United States District Court, D. Maryland
L. Hollander, United States District Judge
April 3, 2018, Petitioner Antonio Liburd filed a motion to
vacate pursuant to 28 U.S.C. § 2255. ECF 20
("Motion"). The government filed an opposition
asserting, inter alia, that the motion is
time-barred. ECF 29. Petitioner has filed a response (ECF
30), as well as a "Motion For Leave To Proceed."
ECF 34; ECF 35. He asserts, inter alia, that, in
light of the Supreme Court's recent decision in
Rosales-Mireles v. United States, ___ U.S.
___, 138 S.Ct. 1897 (2018), this court should reach
the merits of his Motion.
hearing is necessary to decide this case. For the reasons
stated below, the Motion must be dismissed as untimely.
13, 2011, Liburd was charged in an Information alleging that
on or about March 25, 2011, he possessed with the intent to
distribute cocaine, in violation of 21 U.S.C. § 841(a).
ECF 1. Liburd had his initial appearance and arraignment on
July 29, 2011, at which time he entered a plea of guilty
pursuant to a plea agreement. ECF 8; ECF 12 (Plea Agreement).
In the Plea Agreement, the parties agreed that Liburd
qualified as a career offender. ECF 12, ¶ 6. The plea
was entered under Fed. R. Crim. P. 11(c)(1)(C), calling for a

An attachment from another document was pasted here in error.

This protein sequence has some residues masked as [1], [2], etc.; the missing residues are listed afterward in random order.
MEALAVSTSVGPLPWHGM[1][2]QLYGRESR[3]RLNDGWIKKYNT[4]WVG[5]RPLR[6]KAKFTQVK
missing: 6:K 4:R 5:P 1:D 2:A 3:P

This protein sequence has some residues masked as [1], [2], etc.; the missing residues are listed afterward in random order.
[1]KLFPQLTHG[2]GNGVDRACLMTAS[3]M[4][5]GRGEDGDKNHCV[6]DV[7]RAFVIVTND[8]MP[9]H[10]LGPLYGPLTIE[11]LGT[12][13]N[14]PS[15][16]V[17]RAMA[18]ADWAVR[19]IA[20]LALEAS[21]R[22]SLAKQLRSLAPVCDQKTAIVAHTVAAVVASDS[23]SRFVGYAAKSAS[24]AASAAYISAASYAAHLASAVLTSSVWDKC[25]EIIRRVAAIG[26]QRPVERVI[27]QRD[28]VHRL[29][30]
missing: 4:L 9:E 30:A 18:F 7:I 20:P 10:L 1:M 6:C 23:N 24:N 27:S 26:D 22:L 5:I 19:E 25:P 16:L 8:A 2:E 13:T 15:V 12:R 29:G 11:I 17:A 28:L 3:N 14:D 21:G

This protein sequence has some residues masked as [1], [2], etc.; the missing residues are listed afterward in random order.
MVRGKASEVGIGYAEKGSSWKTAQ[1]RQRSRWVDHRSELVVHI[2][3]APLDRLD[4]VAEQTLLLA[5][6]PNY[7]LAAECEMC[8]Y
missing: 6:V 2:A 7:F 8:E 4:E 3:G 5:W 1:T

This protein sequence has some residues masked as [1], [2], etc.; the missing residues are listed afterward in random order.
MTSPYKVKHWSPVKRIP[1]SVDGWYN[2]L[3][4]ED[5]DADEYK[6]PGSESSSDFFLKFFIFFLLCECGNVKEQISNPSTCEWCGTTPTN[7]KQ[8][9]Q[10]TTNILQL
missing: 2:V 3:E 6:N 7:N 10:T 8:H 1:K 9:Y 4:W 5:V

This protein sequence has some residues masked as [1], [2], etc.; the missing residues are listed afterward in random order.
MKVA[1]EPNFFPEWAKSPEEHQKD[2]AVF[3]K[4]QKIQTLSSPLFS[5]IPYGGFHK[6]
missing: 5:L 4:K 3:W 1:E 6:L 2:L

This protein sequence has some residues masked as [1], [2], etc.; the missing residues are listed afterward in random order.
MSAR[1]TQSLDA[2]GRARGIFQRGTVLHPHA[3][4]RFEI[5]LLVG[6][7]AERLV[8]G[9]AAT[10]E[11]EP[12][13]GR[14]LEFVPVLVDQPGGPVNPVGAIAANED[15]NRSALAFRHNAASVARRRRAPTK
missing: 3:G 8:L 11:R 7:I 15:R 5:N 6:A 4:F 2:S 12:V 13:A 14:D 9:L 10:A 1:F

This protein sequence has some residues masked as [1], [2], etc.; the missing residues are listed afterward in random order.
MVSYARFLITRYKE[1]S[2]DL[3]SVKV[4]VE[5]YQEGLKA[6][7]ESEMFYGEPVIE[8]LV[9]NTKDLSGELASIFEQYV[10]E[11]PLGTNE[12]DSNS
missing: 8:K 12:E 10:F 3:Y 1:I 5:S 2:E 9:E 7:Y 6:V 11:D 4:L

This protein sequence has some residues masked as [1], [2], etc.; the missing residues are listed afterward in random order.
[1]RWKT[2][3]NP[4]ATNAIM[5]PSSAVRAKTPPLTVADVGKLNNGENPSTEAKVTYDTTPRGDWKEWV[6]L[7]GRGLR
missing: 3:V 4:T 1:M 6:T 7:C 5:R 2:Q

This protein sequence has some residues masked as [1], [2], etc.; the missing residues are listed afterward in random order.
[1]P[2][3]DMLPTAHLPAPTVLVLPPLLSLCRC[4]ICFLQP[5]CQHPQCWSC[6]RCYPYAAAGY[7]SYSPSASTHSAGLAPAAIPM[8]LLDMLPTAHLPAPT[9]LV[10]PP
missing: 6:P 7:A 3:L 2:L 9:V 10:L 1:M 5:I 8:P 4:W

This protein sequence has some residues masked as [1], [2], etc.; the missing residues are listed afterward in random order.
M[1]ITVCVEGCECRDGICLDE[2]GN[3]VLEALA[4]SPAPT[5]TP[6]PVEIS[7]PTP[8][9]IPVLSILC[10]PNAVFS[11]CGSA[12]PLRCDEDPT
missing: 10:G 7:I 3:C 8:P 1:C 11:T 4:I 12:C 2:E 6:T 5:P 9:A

sentence of 151 months' incarceration.
requested to proceed to sentencing immediately .following the
Rule 11 hearing. See ECF 25 (Rule 11 Transcript) at
30. However, the court ordered a Presentence Report
("PSR") and issued an expedited sentencing order.
was held on September 30, 2011. ECF 17. At sentencing, the
court determined that Liburd was a career offender. ECF 27
(Sentencing Transcript) at 4. Liburd's sentencing
guidelines range called for a period of imprisonment ranging
from 151 to 181 months. ECF 19. In accordance with the C
plea, Liburd was sentenced to 151 months' incarceration.
ECF 18 (Judgment). He did not appeal his conviction or his
noted, on April 3, 2018, Liburd filed his Motion, pursuant to
28 U.S.C. § 2255. ECF 20. He alleges that his attorney
was ineffective for failing to challenge a two-level sentence
enhancement under U.S.S.G. § 2D1.1(b)(1) "for
possession of a weapon in furtherance of a crime."
Id. at 1; see Id. at 3. Liburd also asserts
that his sentence "is procedurally and substantively in
violation of his Fifth, Sixth and Fourteenth Amendment
rights." Id. at 2-3. And, he seems to challenge
his career offender designation. Id. at 2.
court issued an Order directing the government to respond to
the § 2255 motion. ECF 21. The government filed an
opposition (ECF 29), arguing, inter alia, that the
Motion is barred by limitations and equitable tolling does
not apply. Therefore, on June 25, 2018, the Court directed
Liburd to provide grounds for his entitlement to equitable
tolling. ECF 30.
responded. ECF 33. In his response, he challenged the
two-level increase to his offense level under § 2D
1.1(b)(1), in regard to the recovery of a firearm at his
child's residence. Id. at 1. Then, he filed a
"Motion For Leave To Proceed." ECF 34. The same
submission was docketed again at ECF 35.
threshold matter, the court will consider the timeliness of
the Motion under 28 U.S.C. § 2255.
Standard of Review
to 28 U.S.C. § 2255(f), a one-year period of limitation
applies to a motion under this section. Under the provisions
of 28 U.S.C. § 2255(f), the ...